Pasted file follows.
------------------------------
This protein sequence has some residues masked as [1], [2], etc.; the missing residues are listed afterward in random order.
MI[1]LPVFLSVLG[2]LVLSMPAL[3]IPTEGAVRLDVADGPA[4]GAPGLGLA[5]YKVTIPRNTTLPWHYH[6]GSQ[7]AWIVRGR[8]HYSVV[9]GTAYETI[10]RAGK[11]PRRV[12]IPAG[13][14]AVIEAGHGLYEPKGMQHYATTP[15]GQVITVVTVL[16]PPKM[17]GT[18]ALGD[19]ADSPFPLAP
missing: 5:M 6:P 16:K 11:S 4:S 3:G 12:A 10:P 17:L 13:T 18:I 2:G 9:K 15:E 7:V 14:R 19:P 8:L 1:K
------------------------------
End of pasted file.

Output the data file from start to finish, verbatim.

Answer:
This protein sequence has some residues masked as [1], [2], etc.; the missing residues are listed afterward in random order.
MI[1]LPVFLSVLG[2]LVLSMPAL[3]IPTEGAVRLDVADGPA[4]GAPGLGLA[5]YKVTIPRNTTLPWHYH[6]GSQ[7]AWIVRGR[8]HYSVV[9]GTAYETI[10]RAGK[11]PRRV[12]IPAG[13][14]AVIEAGHGLYEPKGMQHYATTP[15]GQVITVVTVL[16]PPKM[17]GT[18]ALGD[19]ADSPFPLAP
missing: 5:M 6:P 16:K 11:S 4:S 3:G 12:A 10:P 17:L 13:T 18:I 2:G 9:K 15:E 7:V 14:R 19:P 8:L 1:K